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New Jersey Devils: 7 greatest players who should have retired at home

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6. Bruce Driver

Defenseman Bruce Driver is one of those original Devils. The Toronto, Ontario native was drafted by the franchise in 1981 back when New Jersey was out west and the Colorado Rockies. Driver first took to the ice at the NHL level and with the Devils back in 1983-84 and went on to play his next 11 of 14 seasons with New Jersey.

Driver was one of the few notable Devils that played with New Jersey during the red and green jersey era (1982-1992) in addition to donning the current red, black and white color scheme. The former sixth-round draft pick totaled 399 career points in 702 career games with the Devils while netting 83 goals and collecting 316 assists.

Driver’s 316 career assists are seventh all-time in Devils history and his career year with New Jersey came during the 1987-88 campaign, which saw the defenseman post 55 points while finding the back of the net 15 times and tallying 40 assists.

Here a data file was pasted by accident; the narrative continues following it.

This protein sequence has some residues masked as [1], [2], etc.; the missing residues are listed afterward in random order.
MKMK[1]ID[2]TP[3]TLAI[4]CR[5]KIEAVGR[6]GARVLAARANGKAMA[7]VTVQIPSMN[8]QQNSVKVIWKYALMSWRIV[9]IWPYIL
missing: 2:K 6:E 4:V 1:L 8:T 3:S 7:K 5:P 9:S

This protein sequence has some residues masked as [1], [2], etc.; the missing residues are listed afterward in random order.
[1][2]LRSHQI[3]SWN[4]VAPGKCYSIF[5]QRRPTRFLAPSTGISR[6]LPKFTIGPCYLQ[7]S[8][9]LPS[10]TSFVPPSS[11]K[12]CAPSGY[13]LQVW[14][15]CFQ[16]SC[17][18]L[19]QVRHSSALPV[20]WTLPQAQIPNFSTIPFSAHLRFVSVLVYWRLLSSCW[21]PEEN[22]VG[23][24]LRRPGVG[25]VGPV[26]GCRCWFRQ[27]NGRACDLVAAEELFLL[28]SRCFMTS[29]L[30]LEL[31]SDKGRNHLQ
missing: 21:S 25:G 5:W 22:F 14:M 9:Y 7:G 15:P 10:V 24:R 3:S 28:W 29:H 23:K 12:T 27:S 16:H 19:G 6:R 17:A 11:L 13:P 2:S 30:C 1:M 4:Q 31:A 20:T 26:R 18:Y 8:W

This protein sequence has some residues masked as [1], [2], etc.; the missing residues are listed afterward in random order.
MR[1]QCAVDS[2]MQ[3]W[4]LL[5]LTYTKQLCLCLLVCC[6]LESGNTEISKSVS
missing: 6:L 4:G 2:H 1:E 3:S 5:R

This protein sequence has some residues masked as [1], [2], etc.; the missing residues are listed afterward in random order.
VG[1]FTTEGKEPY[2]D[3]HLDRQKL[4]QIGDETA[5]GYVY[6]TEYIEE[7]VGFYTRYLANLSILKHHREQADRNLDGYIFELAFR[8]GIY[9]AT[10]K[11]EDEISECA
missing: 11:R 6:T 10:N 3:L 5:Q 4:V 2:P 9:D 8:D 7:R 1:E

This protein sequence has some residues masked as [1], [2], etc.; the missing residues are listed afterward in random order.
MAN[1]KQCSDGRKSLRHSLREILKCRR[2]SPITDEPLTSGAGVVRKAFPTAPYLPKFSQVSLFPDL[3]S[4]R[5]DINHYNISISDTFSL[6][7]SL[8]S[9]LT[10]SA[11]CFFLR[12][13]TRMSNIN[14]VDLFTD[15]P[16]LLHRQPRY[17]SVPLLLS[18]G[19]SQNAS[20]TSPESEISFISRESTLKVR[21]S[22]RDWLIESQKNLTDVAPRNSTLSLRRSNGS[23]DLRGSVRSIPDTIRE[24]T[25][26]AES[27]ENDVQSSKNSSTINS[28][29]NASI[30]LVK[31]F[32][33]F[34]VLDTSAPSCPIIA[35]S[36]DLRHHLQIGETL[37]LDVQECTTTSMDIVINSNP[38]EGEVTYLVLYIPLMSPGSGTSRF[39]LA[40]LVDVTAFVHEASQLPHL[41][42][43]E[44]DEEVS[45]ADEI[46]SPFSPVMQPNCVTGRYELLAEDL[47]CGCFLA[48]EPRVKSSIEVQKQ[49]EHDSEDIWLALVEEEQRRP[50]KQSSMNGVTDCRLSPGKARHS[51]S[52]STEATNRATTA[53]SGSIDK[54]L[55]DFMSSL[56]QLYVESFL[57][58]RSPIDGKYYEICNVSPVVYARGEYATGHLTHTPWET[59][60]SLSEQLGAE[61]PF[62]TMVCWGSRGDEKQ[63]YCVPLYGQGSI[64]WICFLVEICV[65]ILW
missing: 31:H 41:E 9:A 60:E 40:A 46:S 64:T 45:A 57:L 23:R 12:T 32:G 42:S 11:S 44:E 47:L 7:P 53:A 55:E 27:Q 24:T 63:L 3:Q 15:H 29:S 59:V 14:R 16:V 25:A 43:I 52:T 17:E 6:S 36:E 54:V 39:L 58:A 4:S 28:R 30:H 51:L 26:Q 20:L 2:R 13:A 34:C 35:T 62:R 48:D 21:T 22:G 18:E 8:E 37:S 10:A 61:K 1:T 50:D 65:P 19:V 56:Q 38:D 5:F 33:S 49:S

No. 23 played in seven postseasons with New Jersey and was a key member of the 1995 Stanley Cup team. Though, Driver decided to leave the Devils for the NHL’s unrestricted free agency after that Cup year and for the team’s biggest rival in the New York Rangers. The blueliner played three seasons across the Hudson River with the Broadway Blueshirts before retiring after 1997-98 season.

The six-foot skater recorded 13 goals and had 74 assists for 87 total points in his three seasons at Madison Square Garden. Though, the Rangers only made the playoffs in his first two seasons with the Devils biggest rival.

Like other skaters on this list, Driver was near the end of his career and was so close to just playing his entire career with New Jersey. Still, he’s one of the team’s top skaters that should have retired as a Devil.

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Kyle McKenna is a freelancer who covers the NHL for Elite Sports New York, Hooked On Hockey Magazine & Fansided. Follow him on Twitter @KMcKenna_tLT5 and use the hashtag #McKennasDigest to have your NHL questions featured in an article or answered over his weekly NHL podcast.